Genealogy from the perspective of a member of The Church of Jesus Christ of Latter-day Saints (Mormon, LDS)

Friday, November 28, 2014

Will you miss the boat, train or whatever?

Currently in The Church of Jesus Christ of Latter-day Saints, there is an emphasis on the concept of hastening the work of salvation, both for the living and for the dead. As stated by President Thomas S. Monson,
Wishing will not make it so. The Lord expects our thinking. He expects our action. He expects our labors. He expects our testimonies. He expects our devotion. See Hastening the Work of Salvation
As President Monson further said in his First Presidency Message in the June 2014, Ensign magazine,
The Lord has never, to my knowledge, indicated that His work is confined to mortality. Rather, His work embraces eternity. I believe He is hastening His work in the spirit world. I also believe that the Lord, through His servants there, is preparing many spirits to receive the gospel. Our job is to search out our dead and then go to the temple and perform the sacred ordinances that will bring to those beyond the veil the same opportunities we have.
Recent developments in the larger, world-wide, genealogical community are proving to be even more evidence of the hastening of the work of salvation for the dead. The recent agreement between and is one more step in the advancement of the technology necessary for the hastening. Unfortunately, many, if not most of the members are not participating in this hastening of the work. They are essentially being left on the dock or platform or whatever.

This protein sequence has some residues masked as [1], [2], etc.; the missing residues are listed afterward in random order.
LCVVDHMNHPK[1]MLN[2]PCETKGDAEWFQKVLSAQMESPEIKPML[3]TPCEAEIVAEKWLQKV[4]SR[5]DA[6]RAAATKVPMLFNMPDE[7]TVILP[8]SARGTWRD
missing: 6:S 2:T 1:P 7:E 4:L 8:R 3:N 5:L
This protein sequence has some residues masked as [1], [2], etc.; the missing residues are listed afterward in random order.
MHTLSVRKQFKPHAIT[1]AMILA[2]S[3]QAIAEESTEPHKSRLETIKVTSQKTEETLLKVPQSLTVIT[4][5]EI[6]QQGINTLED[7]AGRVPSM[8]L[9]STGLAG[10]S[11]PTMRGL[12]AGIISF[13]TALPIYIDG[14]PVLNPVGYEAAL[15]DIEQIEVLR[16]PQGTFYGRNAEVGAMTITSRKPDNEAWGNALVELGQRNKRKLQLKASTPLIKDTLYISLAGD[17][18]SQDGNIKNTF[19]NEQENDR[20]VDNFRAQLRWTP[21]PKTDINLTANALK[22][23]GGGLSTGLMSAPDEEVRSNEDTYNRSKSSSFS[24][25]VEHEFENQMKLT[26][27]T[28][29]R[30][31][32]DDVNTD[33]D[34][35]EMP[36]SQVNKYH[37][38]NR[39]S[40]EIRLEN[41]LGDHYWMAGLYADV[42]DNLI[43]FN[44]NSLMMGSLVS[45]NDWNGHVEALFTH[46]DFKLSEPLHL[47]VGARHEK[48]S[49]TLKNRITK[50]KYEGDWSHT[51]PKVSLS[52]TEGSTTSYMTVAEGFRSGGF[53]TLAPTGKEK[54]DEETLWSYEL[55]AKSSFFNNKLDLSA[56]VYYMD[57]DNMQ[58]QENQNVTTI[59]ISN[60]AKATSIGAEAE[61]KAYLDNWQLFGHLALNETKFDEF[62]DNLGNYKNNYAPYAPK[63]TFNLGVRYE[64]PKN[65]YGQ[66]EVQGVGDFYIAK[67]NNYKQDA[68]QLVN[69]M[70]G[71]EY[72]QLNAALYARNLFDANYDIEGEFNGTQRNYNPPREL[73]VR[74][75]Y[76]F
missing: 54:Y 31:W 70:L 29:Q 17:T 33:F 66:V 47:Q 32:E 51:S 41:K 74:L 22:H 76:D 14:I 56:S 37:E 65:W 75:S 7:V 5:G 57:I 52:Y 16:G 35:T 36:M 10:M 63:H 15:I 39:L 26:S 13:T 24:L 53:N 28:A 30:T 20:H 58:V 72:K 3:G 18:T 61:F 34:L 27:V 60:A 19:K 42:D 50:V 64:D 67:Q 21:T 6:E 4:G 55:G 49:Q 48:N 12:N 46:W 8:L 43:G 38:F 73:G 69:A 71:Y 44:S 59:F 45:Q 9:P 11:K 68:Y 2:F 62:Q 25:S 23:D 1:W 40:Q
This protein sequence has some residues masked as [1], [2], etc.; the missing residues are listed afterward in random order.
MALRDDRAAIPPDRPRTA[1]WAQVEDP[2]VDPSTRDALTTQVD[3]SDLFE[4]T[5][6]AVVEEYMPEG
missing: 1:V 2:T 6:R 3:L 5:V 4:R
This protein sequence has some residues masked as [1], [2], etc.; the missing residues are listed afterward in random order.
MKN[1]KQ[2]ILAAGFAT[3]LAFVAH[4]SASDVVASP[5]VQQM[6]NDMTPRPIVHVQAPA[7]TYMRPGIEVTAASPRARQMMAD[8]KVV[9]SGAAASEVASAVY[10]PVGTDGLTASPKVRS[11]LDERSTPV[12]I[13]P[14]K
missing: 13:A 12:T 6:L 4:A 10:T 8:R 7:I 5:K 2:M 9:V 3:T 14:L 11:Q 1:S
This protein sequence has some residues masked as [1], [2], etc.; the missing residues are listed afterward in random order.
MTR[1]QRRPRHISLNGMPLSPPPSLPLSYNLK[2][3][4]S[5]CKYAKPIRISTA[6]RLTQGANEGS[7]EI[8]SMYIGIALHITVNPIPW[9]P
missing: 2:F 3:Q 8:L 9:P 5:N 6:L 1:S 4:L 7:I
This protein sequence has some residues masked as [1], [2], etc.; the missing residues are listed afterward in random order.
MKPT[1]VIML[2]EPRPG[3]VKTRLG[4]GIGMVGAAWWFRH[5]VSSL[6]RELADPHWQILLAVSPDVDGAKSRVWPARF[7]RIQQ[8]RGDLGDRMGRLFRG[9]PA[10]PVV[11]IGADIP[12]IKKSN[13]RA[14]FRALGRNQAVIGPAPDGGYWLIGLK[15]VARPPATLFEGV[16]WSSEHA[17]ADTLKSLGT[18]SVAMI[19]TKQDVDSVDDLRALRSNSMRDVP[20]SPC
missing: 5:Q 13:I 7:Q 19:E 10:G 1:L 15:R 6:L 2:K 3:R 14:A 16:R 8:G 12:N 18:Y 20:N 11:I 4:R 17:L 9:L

The work will continue to accelerate. New opportunities will be developed. The changes to family history are coming with ever increasing speed. Quoting from Elder Allan F. Packer in the October 2014 General Conference:
To assist members, the Church has gathered records and provided tools so that much of the work can be done in our own homes or in the ward buildings and the temple. Most obstacles have been removed. Whatever your past perception, it is different now! 
However, there is one obstacle the Church cannot remove. It is an individual’s hesitation to do the work. All it requires is a decision and a little effort. It does not require a large block of time. Just a little time on a consistent basis will yield the joy of the work. Make the decision to take a step, to learn and ask others to help you. They will! The names you find and take to the temple will become the records for “the book.”17 
Even with the dramatic increase in member participation, we find that relatively few members of the Church are regularly involved in finding and doing temple ordinances for their family.18 This calls for a change in our priorities. Don’t fight the change, embrace it! Change is part of the great plan of happiness. 
This work needs to be done, not for the benefit of the Church but for our dead and for ourselves. We and our deceased ancestors need the stamps in our spiritual passports.
 We have been given the tools. Let us now start to work.

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